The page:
In “Gestures Don’t Have To Be Grand To Be Impressive — Or Profitable,” I talk about the ways in which you can do kind, generous, thoughtful things that deeply touch others. These are actions that are intended to benefit the other person without any strings attached. Yet, despite the fact that you do it without any particular expectation of return — that is, the primary reward is in the action — you almost always get other valuable returns. And if you do it as part of your business practices, you always profit in amazing, unplanned ways.

“Human Performance — The Three Essential Issues Made Easy for Business,” describes the critical factors in the study of human performance. They are actually quite easy to understand and simple to apply. They are necessary to the successful functioning of your organization.

How many confusing presentations you’ve heard on theories of human performance, performance management or human performance technology? Do you really get all the complicated terminology and convoluted details?

Here’s the short, sweet, untangled version of the basic, practical ideas.

The article I sent to “Image-Based Products – Easy and Consistent Profit Makers,” gives an overview of the business opportunities in creating such products.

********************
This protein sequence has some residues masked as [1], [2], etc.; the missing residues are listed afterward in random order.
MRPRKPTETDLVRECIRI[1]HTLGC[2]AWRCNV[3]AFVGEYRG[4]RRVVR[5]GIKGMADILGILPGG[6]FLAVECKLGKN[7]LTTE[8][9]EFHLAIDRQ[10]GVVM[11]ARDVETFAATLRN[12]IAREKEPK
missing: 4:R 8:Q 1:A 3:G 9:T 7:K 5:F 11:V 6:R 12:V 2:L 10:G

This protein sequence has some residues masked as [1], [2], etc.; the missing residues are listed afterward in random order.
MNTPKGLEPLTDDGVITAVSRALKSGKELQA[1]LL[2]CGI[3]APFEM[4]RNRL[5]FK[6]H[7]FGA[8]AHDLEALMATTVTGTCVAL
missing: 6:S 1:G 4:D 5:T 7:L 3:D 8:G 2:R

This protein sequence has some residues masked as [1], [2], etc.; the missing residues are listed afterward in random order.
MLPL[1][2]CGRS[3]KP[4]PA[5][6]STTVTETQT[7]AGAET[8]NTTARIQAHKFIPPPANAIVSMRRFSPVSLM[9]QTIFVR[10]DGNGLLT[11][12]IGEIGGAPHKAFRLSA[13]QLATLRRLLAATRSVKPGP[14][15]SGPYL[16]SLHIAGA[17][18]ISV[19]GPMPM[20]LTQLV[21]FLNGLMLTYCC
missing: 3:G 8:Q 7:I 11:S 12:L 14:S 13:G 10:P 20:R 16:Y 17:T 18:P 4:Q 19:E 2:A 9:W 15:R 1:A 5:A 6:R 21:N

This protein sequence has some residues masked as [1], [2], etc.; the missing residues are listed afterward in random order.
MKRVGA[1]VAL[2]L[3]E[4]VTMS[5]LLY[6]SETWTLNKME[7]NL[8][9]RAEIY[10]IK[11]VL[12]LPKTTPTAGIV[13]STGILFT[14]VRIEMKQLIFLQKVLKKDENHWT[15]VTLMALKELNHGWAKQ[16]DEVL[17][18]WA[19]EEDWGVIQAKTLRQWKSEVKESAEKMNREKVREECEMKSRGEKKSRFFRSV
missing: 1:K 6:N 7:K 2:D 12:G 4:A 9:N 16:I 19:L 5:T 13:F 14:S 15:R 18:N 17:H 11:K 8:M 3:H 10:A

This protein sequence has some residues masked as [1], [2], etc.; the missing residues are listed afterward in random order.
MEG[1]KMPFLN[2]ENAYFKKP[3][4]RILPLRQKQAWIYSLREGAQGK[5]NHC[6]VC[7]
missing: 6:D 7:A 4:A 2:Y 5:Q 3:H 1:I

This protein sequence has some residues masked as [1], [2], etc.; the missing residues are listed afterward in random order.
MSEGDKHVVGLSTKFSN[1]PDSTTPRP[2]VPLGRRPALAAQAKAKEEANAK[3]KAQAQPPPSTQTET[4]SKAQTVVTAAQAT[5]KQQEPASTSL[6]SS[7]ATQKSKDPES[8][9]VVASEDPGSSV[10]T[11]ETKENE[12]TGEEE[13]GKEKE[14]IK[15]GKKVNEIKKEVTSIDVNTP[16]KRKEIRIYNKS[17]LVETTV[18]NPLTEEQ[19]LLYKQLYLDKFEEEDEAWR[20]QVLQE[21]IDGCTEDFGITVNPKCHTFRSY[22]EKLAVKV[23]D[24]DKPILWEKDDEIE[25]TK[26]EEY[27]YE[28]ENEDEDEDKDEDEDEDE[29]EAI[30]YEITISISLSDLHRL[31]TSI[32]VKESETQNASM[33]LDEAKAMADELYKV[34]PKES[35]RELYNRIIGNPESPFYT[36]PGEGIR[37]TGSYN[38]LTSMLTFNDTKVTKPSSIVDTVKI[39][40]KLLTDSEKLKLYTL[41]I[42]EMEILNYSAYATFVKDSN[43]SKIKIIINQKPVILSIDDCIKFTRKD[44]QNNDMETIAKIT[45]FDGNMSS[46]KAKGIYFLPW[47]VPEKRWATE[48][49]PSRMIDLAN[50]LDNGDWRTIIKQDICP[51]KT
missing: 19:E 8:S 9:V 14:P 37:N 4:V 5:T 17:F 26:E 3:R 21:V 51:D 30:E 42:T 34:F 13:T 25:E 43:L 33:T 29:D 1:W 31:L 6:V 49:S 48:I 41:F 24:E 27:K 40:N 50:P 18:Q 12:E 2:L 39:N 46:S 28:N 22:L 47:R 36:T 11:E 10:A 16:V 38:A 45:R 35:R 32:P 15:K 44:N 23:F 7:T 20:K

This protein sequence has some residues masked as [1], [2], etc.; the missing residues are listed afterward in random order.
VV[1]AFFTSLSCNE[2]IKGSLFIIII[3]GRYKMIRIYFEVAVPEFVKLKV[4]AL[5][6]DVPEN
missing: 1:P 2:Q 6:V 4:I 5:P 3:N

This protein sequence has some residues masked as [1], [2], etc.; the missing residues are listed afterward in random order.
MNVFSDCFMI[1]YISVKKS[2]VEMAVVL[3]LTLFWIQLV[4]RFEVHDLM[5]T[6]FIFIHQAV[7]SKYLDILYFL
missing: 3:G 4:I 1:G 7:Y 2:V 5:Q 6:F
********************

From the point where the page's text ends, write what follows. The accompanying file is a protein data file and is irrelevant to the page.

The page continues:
By image-based products, I mean physical products that are based on photography, graphics and artwork. Such products might include printed tee-shirts, cards, stationery, journals, notebooks, ornaments, mugs — anything you might see on customized printing sites — and more. I’ve recommended specific image-based products to you several times in this blog and in other articles on

I like to recommend them for solo entrepreneurs and micro businesses because they are so easy to get started with and for one person to produce, market and ship. Not to mention that there are so many outlets for selling them both online and off.

Product Creation/Development: Journals and Blank Books Are Popular, Profitable and Fast

Journals and blank books have been popular sellers since paper became affordable to the average guy. Just think of the value of DaVinci’s notebooks. Or Anne Frank’s diary. Almost everyone gets the urge at one time or another to keep writings and/or drawings from their deepest selves. And they want to keep them together in a handy place. When we see what the famous journal and notebook keepers have produced, we’re glad they answered the urge.